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Pros & Cons of Staying In-State for College

This article is written by a student writer from the Her Campus at KU chapter.

Choosing a college always begs the question: in-state or out-of-state? Personally, I was one of those people that pondered this question long and hard. Originally, I never planned on staying in-state. In fact, that sounded like my worst nightmare. I didn’t hate high school, but I was ready to move on to bigger and better things. Then, I suddenly found myelf making the decision I never thought I would make: I stayed in-state. It was just easier. My best friend and I made arrangments to live with each other and everything was set. I was ready to have the best four years of my life with her and have an absolute blast in collge.

Come move in day, I found myself realizing in-state may have not been the best option for me. Sometimes, I wish I would have evaluated my options a little more, challenged myself, and picked a school better suited for me. I go back and forth between whether staying in-state was a good idea. If you are choosing where to go and need the advantages and disadvantages of staying close to home or moving to a new state written down, I am here to deliver. Keep reading for the pros and cons of staying in-state for your college years!

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Pro: You know a lot of people on campus already

A lot changes once you get to college and it is easy to feel lonely. Making new friends can be difficult and building strong connections seems impossible at first so seeing a few familiar faces around campus can be quite comforting. You probably already have a friend or two you can rely on, versus not knowing who you’ll ever be able to connect with and trust in a totally new place.

Con: You know a lot of people on campus already

If you wanted to start fresh and meet a bunch of new people, staying in-state is not the route for you. Even though you may think you’re going to a big school and you’ll barely ever see people you know out and about, somehow, they’re everywhere you go. It is highly likely you’ll see at least one former acquaintance every time you go out.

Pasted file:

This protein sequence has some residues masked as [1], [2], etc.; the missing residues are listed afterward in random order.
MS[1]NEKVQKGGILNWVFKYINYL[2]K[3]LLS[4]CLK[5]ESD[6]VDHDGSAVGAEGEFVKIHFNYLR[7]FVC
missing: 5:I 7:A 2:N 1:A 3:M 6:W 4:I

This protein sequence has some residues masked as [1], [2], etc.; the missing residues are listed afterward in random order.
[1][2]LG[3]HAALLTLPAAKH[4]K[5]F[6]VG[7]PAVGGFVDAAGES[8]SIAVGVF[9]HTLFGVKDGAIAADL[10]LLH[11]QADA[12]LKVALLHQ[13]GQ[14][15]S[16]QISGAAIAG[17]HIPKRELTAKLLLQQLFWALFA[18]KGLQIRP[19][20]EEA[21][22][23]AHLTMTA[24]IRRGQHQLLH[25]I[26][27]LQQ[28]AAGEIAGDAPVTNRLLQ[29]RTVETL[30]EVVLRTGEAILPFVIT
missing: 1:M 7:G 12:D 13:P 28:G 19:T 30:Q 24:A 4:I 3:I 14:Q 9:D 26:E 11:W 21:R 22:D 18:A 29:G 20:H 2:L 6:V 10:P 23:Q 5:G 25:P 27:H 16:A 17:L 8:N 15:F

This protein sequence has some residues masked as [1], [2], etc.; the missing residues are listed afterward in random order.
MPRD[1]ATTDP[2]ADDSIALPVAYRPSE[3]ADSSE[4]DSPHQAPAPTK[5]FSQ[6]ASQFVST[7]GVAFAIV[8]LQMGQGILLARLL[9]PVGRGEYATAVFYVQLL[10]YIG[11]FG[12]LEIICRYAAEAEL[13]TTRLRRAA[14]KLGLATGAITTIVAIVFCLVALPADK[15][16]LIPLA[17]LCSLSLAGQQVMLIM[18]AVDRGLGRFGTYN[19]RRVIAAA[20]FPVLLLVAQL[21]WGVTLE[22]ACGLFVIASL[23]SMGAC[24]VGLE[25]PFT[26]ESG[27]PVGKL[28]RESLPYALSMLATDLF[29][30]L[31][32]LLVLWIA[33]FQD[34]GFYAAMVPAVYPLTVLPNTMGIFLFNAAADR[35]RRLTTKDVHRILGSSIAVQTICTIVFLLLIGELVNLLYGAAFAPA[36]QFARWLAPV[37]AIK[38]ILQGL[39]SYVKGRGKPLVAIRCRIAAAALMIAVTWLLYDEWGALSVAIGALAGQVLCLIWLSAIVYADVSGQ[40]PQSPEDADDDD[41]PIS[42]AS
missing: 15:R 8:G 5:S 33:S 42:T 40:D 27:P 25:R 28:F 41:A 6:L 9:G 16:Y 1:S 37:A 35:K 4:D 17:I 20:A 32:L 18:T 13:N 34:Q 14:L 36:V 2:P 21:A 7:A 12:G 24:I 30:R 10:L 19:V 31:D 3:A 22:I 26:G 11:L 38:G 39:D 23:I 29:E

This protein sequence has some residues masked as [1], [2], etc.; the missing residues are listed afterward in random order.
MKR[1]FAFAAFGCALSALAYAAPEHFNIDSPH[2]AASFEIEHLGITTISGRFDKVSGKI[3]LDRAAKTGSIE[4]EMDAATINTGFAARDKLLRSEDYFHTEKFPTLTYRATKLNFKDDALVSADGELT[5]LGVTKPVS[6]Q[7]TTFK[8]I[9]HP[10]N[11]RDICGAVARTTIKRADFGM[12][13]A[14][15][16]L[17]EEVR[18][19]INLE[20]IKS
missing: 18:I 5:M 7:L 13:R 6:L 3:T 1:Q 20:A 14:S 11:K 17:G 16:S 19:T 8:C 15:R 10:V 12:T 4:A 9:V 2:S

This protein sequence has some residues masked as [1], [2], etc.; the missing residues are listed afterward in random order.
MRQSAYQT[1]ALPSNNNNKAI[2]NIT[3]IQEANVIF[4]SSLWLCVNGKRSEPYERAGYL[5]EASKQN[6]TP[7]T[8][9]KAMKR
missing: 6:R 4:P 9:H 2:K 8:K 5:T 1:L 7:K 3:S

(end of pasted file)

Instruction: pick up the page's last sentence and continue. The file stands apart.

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Pro: You get to visit home more often

Let’s be honest here, adulting is hard. Sometimes it’s nice to be able to drive 30 minutes back home to eat a home cooked meal or do some laundry without worrying about your floormates stealing things. If you get homesick easily, staying close to home is probably the best option for you.

Con: Your parents constantly ask if you’re coming home

Like, every weekend. Without fail. Sorry mom and dad, I have a life in college too. Be expecting a call from them every Friday morning asking when you’re planning on coming home that weekend. Or if you can’t make it, they’ll just come and surprise you outside of your dorm instead. 

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Pro: It saves money

It is definitely nice to be paying in-state tuition; out-of-state tuition can be almost twice as expensive which can be hard to justify. If you’re not trying to break the bank during your four years of college, in-state tution is a huge money saver. 

Con: Less opportunity to experience new things

The money factor is definitely there. However, sometimes it is worth it to consider going somewhere new.  It is more of a challenge and can help you mature into your own person, forcing you to get out of your comfort zone and try harder to meet new people and experience new things. 

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Pro: You can stay friends with your high school besties if they also stayed in-state

If you had a really great group of high school friends, going to school together will allow you all to make new, more exciting memories together that can make everyone even closer. Staying friends with people who do not end up at the same college as you is still possible, you just have to put more work into keeping those relationships. 

Con: It still feels like high school

This is one of the biggest challenges of staying in-state. If you peaked in high school and wish that part of your life could last forever, going to the college half of your school decides to populate might be really fun for you. BUT if you do not want to be wrapped up in the same high school drama or surrounded by the same people you just spent the last four years with, going to school with a good majority of people from high school is difficult. 

Freshman at the University of Kansas